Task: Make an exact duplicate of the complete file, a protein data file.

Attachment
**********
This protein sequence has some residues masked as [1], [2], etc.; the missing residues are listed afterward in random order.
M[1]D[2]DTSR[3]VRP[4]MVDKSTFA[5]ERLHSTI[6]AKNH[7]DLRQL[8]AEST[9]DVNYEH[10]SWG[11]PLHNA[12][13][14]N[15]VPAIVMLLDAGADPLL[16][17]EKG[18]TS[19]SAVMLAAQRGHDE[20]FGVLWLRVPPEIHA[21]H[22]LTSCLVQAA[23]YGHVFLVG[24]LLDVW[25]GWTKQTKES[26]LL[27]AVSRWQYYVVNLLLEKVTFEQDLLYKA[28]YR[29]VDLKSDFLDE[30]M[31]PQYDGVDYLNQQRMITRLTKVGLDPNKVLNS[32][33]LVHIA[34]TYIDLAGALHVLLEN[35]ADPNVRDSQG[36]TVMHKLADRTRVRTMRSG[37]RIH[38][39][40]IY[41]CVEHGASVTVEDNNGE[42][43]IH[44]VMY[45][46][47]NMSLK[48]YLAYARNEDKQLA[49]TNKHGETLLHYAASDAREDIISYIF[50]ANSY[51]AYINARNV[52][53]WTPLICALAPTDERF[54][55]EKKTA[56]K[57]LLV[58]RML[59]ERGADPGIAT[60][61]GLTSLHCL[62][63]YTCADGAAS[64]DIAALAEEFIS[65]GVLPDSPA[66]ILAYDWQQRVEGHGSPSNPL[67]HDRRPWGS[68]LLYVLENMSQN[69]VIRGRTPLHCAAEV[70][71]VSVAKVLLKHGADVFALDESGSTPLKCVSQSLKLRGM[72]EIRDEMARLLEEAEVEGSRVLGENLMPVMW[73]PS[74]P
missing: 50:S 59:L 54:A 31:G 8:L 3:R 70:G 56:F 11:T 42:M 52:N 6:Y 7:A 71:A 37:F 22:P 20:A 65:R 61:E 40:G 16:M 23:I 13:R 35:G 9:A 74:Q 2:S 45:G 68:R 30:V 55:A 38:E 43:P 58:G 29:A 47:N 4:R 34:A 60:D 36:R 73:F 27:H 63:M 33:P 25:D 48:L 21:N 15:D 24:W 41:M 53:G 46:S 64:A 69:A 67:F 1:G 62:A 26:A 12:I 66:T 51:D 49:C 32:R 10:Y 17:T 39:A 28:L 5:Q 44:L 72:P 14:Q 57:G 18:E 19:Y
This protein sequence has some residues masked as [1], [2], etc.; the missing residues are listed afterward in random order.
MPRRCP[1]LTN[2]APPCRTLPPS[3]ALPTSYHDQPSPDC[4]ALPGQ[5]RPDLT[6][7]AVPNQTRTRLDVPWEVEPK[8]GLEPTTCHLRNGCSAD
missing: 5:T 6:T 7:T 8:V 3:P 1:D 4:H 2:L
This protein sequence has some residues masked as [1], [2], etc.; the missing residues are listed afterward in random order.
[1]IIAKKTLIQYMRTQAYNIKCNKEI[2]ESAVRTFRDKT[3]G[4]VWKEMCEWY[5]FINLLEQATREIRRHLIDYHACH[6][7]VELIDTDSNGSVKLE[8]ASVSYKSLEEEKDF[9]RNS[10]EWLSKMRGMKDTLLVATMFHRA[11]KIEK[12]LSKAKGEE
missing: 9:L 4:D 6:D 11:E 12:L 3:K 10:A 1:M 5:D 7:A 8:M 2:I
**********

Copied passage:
This protein sequence has some residues masked as [1], [2], etc.; the missing residues are listed afterward in random order.
M[1]D[2]DTSR[3]VRP[4]MVDKSTFA[5]ERLHSTI[6]AKNH[7]DLRQL[8]AEST[9]DVNYEH[10]SWG[11]PLHNA[12][13][14]N[15]VPAIVMLLDAGADPLL[16][17]EKG[18]TS[19]SAVMLAAQRGHDE[20]FGVLWLRVPPEIHA[21]H[22]LTSCLVQAA[23]YGHVFLVG[24]LLDVW[25]GWTKQTKES[26]LL[27]AVSRWQYYVVNLLLEKVTFEQDLLYKA[28]YR[29]VDLKSDFLDE[30]M[31]PQYDGVDYLNQQRMITRLTKVGLDPNKVLNS[32][33]LVHIA[34]TYIDLAGALHVLLEN[35]ADPNVRDSQG[36]TVMHKLADRTRVRTMRSG[37]RIH[38][39][40]IY[41]CVEHGASVTVEDNNGE[42][43]IH[44]VMY[45][46][47]NMSLK[48]YLAYARNEDKQLA[49]TNKHGETLLHYAASDAREDIISYIF[50]ANSY[51]AYINARNV[52][53]WTPLICALAPTDERF[54][55]EKKTA[56]K[57]LLV[58]RML[59]ERGADPGIAT[60][61]GLTSLHCL[62][63]YTCADGAAS[64]DIAALAEEFIS[65]GVLPDSPA[66]ILAYDWQQRVEGHGSPSNPL[67]HDRRPWGS[68]LLYVLENMSQN[69]VIRGRTPLHCAAEV[70][71]VSVAKVLLKHGADVFALDESGSTPLKCVSQSLKLRGM[72]EIRDEMARLLEEAEVEGSRVLGENLMPVMW[73]PS[74]P
missing: 50:S 59:L 54:A 31:G 8:L 3:R 70:G 56:F 11:T 42:M 52:N 6:Y 7:A 71:A 37:F 22:P 20:A 65:R 61:E 40:G 16:M 23:I 13:R 35:G 9:A 74:Q 2:S 45:G 68:R 30:V 55:A 38:E 43:P 58:G 29:A 47:N 4:R 34:A 60:D 36:R 73:F 27:H 63:M 33:P 25:D 48:L 21:N 15:D 24:W 41:M 53:G 46:S 64:A 69:A 67:F 1:G 62:A 26:A 12:I 66:T 51:D 49:C 32:R 10:Y 17:T 39:A 28:L 5:Q 44:L 72:P 14:Q 57:G 18:E 19:Y
This protein sequence has some residues masked as [1], [2], etc.; the missing residues are listed afterward in random order.
MPRRCP[1]LTN[2]APPCRTLPPS[3]ALPTSYHDQPSPDC[4]ALPGQ[5]RPDLT[6][7]AVPNQTRTRLDVPWEVEPK[8]GLEPTTCHLRNGCSAD
missing: 5:T 6:T 7:T 8:V 3:P 1:D 4:H 2:L
This protein sequence has some residues masked as [1], [2], etc.; the missing residues are listed afterward in random order.
[1]IIAKKTLIQYMRTQAYNIKCNKEI[2]ESAVRTFRDKT[3]G[4]VWKEMCEWY[5]FINLLEQATREIRRHLIDYHACH[6][7]VELIDTDSNGSVKLE[8]ASVSYKSLEEEKDF[9]RNS[10]EWLSKMRGMKDTLLVATMFHRA[11]KIEK[12]LSKAKGEE
missing: 9:L 4:D 6:D 11:E 12:L 3:K 10:A 1:M 5:D 7:A 8:M 2:I